The Kongs believe that being proactive in health matters can add years to life, enabling us to guide not only our children, but also our grandchildren, to happy, healthy, and productive lives. As they put it, no matter how good our therapeutic strategies in medicine and surgery may be, they will never be as good as preventing problems in the first place.

Africa and Art

Although they stay busy with their professional callings, Drs. Stephanie and Waine have made time for travel over the years. They have been to Africa 15 times and have brought back collectibles they couldn’t resist, resulting in a large collection of African art. One item, The Praying Mambilla, is one of the oldest pieces of art in the world, according to Dr. Stephanie: “When man first set down roots and started farming, they were at the mercy of mysterious forces that they attributed to God… they believed that unceasing prayers were needed to keep insects and blights away and to bring rain to nourish their crops. When they couldn’t be present to pray, they left these prayerful figures to continue to pray for a good crop.” Other pieces in their collection include a life-size lion; a Tikar king’s throne with large, delicately carved ivory tusks; several Shona stone carvings; and pieces from the Benin, Bamoun, and Entebelli groups.

Dr. Waine wrote The Lost Soul of Africa, a book highlighting the impact of African art, including the influences of African art on Pablo Picasso’s cubism and making the case that metallurgy began in Africa. The Kongs point out that a major difference between African art and western or eastern art is that African art does not include the signature of a sculptor or artist. African artists believe their art is a product of their tribal group; therefore, individual artists do not even consider taking credit for their work because anything produced is a product of their culture.

Guiding Families

“The greatest gift parents and their pediatricians can give children is good health and good health habits,” says Dr. Stephanie, believing that partnership between medical practitioners and families is necessary to achieve this goal. She remembers that a grandmother once told her that she couldn’t buy her blood pressure pills because her granddaughter needed shoes. Dr. Stephanie reminded the grandmother that in emergencies on airplanes, adults are advised to put the oxygen mask on themselves first before attempting to take care of others. “If you are unable to function, you will not be able to take care of people who depend on you,” she told the grandmother. “If you have scarce resources, buy the pills instead of the shoes.”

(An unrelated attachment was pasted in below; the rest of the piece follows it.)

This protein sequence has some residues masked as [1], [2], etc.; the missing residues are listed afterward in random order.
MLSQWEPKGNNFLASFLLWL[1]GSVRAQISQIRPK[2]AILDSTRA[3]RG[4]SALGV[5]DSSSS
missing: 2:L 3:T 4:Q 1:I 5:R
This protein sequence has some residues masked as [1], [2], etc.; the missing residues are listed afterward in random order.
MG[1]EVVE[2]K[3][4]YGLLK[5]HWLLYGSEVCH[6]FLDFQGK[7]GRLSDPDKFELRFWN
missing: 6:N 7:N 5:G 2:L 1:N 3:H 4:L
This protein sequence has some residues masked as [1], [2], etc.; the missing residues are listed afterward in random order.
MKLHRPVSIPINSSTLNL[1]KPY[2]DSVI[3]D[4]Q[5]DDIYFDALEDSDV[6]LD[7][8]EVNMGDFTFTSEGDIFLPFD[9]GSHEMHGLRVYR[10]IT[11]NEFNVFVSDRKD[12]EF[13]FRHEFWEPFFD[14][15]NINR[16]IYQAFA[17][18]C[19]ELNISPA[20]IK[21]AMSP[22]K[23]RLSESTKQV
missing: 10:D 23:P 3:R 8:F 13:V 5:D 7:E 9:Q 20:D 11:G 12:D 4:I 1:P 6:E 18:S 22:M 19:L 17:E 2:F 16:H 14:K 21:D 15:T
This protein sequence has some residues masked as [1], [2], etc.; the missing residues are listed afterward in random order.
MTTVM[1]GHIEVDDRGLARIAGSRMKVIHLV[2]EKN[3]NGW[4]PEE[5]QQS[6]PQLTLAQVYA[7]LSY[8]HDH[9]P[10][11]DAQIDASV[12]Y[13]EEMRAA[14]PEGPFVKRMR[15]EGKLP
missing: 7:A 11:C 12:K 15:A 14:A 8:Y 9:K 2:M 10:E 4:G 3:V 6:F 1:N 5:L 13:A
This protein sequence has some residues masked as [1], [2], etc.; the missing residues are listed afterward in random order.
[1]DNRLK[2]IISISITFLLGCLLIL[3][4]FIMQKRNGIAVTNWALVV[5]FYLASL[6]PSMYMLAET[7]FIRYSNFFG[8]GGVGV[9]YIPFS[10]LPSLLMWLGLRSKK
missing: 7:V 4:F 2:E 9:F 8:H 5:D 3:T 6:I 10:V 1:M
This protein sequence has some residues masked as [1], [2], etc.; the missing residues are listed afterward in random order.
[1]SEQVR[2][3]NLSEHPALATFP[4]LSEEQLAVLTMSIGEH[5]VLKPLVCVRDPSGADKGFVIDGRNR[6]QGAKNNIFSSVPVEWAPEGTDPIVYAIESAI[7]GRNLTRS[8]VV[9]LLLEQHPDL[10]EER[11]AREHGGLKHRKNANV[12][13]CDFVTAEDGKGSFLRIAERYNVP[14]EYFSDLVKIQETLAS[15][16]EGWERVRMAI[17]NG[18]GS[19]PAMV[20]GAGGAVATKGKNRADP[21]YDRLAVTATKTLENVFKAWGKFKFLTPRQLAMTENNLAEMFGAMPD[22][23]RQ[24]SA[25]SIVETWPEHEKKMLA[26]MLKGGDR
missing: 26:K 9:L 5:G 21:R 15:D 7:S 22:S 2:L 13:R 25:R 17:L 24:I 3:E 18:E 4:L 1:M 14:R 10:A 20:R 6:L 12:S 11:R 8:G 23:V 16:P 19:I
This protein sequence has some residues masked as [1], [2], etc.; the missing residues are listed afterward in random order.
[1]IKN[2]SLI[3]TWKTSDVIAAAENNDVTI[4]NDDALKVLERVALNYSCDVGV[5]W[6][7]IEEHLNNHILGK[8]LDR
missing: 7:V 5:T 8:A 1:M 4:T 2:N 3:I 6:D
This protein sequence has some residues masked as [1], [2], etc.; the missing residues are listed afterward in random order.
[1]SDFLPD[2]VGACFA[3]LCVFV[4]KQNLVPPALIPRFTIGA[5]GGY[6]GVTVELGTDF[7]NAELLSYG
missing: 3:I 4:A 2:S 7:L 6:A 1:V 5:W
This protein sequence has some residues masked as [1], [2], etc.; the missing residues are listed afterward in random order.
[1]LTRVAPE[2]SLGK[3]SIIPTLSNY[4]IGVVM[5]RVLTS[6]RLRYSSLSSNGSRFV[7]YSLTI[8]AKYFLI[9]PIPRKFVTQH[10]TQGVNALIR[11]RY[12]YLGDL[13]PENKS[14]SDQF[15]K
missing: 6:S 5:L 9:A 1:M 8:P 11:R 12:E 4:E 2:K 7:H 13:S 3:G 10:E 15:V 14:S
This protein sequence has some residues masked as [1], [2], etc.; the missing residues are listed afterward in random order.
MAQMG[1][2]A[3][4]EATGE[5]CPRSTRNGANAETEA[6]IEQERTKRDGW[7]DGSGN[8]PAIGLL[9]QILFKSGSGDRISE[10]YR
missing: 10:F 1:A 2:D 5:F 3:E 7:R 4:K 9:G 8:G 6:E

When Dr. Stephanie has to give bad news to parents, she asks their permission to pray with them and has never had anyone refuse. “Believe me, it helps us all cope. What a privilege we have bringing everything to God in prayer!” she says. She also tells of studies that show that people who attend church regularly live 7 to 14 years longer than those who do not.

The Kongs are grateful for the growth the practice has experienced in the past two years. Dr. Stephanie gives credit to God; her supportive husband; her partners, Dr. Charlaya Campbell and Theresa Schornack; her dedicated staff; and to the parents who entrust their children to ZOe. According to Dr. Stephanie, ZOe will see “any and all who show up at our door” and take care of having new patients’ records transferred. In addition to holding regular business hours during the week, they also have office hours from 9 a.m. to 1 p.m. on Saturdays to accommodate working parents.

ZOe Pediatrics has offices in Thomaston (210 Hannah’s Mill Road), Barnesville (in the Upson Regional medical building behind Walgreens), and Columbus (959 17th Street). It is recommended that patients make an appointment by calling 706-938-0990; however, walk-ins are accepted.